Democratic governments are, by their nature, slow-moving creatures — and that’s the way it should be. Social stability generally requires that change be evolutionary, not revolutionary, lest the changes imposed set off turmoil that could eventually cause much more harm than the hoped-for good.
While that principle works fine for most aspects of society, it’s woefully inadequate when it comes to implementing technology for the public good, especially in the developing world, where governments have few resources to provide the services citizens sorely need. Technology that could be employed to solve the problems of millions who are on their own because of this lack of resources often goes unused, because governments cannot overcome the “slow” paradigm they have become used to. As a result, good ideas often take years to implement.
One way to prompt governments into changing their thinking, we have found, is to develop a strong private success paradigm — where the private group tackles a major social issue, helping to solve a problem that has been plaguing society. The success of that “win” tends to inspire a desire to solve other problems — and prompts government to take on that responsibility itself, instead of relying just on the private partner, in order to remain relevant.
A real-life example of this process at work is the increased use of drip-irrigation technology in India, the result of inroads made by one of the world’s biggest producers of drip-irrigation equipment, NaanDanJain. The company has been operating for years in India, providing farmers with more efficient ways to water their crops while saving not only resources, but money on water purchases, fertilizer, etc.
The more government sees private organizations succeeding, the more likely it will be to get involved.
That India has a water problem has been highlighted in numerous studies, including its own latest Economic Survey, which says that Indian agriculture — which must feed nearly a billion people — is “still heavily rainfall dependent.” Water management issues abound, with farmers generally using flood methods to water their crops, a method of farming that is increasingly untenable as water sources in the country’s hinterland dry up due to drought (even as some parts of the country have been inundated by floods in recent years).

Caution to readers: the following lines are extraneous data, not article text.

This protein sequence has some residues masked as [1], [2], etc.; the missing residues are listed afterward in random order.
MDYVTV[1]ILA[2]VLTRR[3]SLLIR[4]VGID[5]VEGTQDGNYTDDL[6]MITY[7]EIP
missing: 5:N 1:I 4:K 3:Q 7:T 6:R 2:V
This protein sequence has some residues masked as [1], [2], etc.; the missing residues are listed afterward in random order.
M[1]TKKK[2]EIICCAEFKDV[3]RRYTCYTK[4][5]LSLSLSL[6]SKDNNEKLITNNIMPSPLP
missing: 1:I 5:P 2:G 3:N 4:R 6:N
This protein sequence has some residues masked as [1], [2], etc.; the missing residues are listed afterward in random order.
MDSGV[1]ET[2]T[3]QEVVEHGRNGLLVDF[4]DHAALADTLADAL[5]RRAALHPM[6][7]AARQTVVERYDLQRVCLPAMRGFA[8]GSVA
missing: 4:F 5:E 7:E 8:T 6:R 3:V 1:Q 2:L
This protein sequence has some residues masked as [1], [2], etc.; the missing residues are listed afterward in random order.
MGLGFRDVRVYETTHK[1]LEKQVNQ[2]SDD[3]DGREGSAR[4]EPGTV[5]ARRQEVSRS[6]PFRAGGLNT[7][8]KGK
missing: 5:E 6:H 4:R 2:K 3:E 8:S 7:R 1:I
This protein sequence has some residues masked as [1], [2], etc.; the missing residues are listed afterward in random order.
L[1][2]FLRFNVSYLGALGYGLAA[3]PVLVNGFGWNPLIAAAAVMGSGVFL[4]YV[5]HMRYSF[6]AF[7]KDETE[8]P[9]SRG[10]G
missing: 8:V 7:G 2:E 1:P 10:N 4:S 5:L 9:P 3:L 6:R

According to the government, water shortages were affecting more than 300 million people in India, as recently as April. Drip irrigation could help India’s farmers be more productive while saving water. With drip irrigation, farmers water their crops using the precise amount of water needed, instead of just releasing large amounts of water onto a field as they would with flood irrigation.
To advance the use of drip irrigation, NaanDanJain — a joint Indian-Israeli company — in 2012 opened its own financing service for farmers. Farmers can borrow up to 100 percent of the cost of a drip irrigation system and pay it back from the profits of the crops as they sell them. With the systems, farmers are able to save up to 70 percent of the water they would normally use in flood irrigation, meaning they spend less on water, are guaranteed a better crop (because they aren’t dependent on abundant rainfall, without which flood irrigation becomes very expensive) and thus take home more money.
After seeing the success farmers had using drip irrigation, the government of the Indian state of Maharashtra (where drought has been a major problem) is going all-out for drip irrigation. “In Maharashtra, we currently use drip-irrigation on two million of the 20 million hectares of land used for agriculture, and we plan to expand that to 5 million over the next several years,” said chief minister of the state of Maharashtra Davendra Fadnavis in a recent interview.
Part of that program will be providing loans to farmers to help them install drip-irrigation systems, and lobbying a drip-irrigation manufacturer to open a facility in India, which would reduce the costs of the systems and make them even more affordable to farmers in his own state, and eventually the entire country. “When that happens we are optimistic that many more farmers will adopt drip irrigation,” said Fadnavis. “Meanwhile, we are planning to mandate the transfer of whole industries to drip irrigation. Currently, we are working to install drip irrigation in all our sugar cane fields.”
The “takeover” of implementation and financing of drip-irrigation systems by Maharashtra is exactly the kind of process we hope to see throughout the developing world. A small light in the darkness can go a long way to guiding people down the right path — and the more government sees private organizations succeeding, the more likely it will be to get involved (if only to take credit for the success itself!), and the more likely it is to gain the confidence it needs to begin taking responsibility for other problems that need solving. It’s our hope that this process will accelerate and grow throughout the developing world.